How to become a bid writer: what is a bid writer, what skills do you need and how much could you earn? Guest blog from Thornton & Lowe
You may have heard the term ‘bid writer’ before, but what exactly does a bid writer do?
Well, first you have to understand what bid writing actually is.
What is bid writing?
All organisations will need to purchase items or services at one point or another – this could be anything from schools’ needs right through to civil engineering and maintenance services.
In order to procure the services, these organisations will release an invitation to tender, where relevant suppliers can bid to provide the service.
This is similar to the job application process as both involve filling out an application as to why you’re the best candidate. The idea of selling yourself is the same – what can you do for the business? How can you answer the needs of the buyer, and most importantly why should you be chosen out of all of the other prospects?
What is a bid writer’s job?
A typical bid writer’s job is to write clear, concise, competitive and compelling bids for businesses. It’s essential that their bid, presentation or pitch wows the buyers, stands out and clearly demonstrates why their organisation’s solution is better.
It involves preparing documents that will be used to pitch for funding for services or funding for projects, keeping the bid simple for the buyer, who may not be familiar with technical jargon.
It’s a great skill to have due to increasing requirements for value for money, accountability and transparency in public sector contracting authorities and private sector buyers.
A day in the life of a bid writer
Day to day activities could include:
- Researching and analysing bids
- Breaking bids down into bite size chunks
- Planning the bid
- Meeting with relevant team members and getting relevant information from them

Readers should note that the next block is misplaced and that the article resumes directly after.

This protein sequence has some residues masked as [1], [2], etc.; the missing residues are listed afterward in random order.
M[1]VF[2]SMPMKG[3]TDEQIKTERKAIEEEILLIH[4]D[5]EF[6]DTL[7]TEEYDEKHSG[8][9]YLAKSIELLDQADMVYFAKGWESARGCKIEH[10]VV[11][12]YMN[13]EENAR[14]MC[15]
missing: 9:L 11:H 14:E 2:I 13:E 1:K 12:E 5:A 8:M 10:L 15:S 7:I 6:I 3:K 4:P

- Researching the industry you’re writing for
- Identifying and including win themes
- Juggling a variety of bids at once
- Proofreading and checking your own work
- Scheduling reviews before sending the bid
- Dealing with design (adding in relevant photos, flow charts etc to make the bid more compelling)
- Saving materials to a bid library for future use
- Compiling relevant supporting documents
- Reviewing a colleague’s work (Does it contain contract specific USPs? Does it answer the questions asked in the bid? etc.)
You might also be involved in providing an expert, external review point for a bid that a client has written themselves. This mainly involves reviewing and commenting – examining how the bid fits with the criteria, the businesses’ unique selling points and anything extra that could be added
What skills do you need to become a bid writer?
Skills typically required in a bid writer role include:
- Excellent written and verbal communication skills
- The ability to work in a team: you’ll be liaising with different contributors
- A high attention to detail
- The ability to work to a deadline, particularly under pressure
- Understanding technical jargon and translating to layman’s terms
- Ability to multitask: you’ll most likely be working on multiple bids at once
If you’d like training on how to become an excellent bid writer, Thornton & Lowe offer bid and tender writing training courses which are designed to help you write a clear, concise, competitive and compelling bid.
Thornton & Lowe support organisations to bid and tender for contracts. They have experience in both public sector procurement and commercial bidding. Which gives them a unique perspective and allows them to maximise their clients’ success.
What qualifications might be expected in a bid writer role?
- A minimum of 5 GCSEs grade A*-C / 9-4 including English and Maths
- A Level English
- Some organisations require an English/Journalism degree
- Soft skills such as communication, teamwork and attention to detail
You could also work your way up in an organisation, particularly through administration jobs, or you could begin as a Trainee Bid Writer. There is also the Bid and Proposal Coordination apprenticeship available from Thornton & Lowe.
How much can you earn as a bid writer?
The typical salary for a bid writer starts at £25,000 and can even go as high as £70,000 for experienced bid writers.
The benefits of being a bid writer
There are many benefits of a career in bid writing, not least the excellent writing and communication skills you will continue to build on a daily basis. It is a chance to expand your knowledge of a range of sectors, ranging from construction and facilities through to transport and healthcare.
The ability to write a competitive and strong tender submission requires preparation, planning and time. You’ll build your organisational skills and pick up many transferable skills that can be used in different careers.
Thornton & Lowe has designed a range of practical bid writing training courses, designed to help you build the necessary skills to become an expert bid writer, whilst earning you CPD points.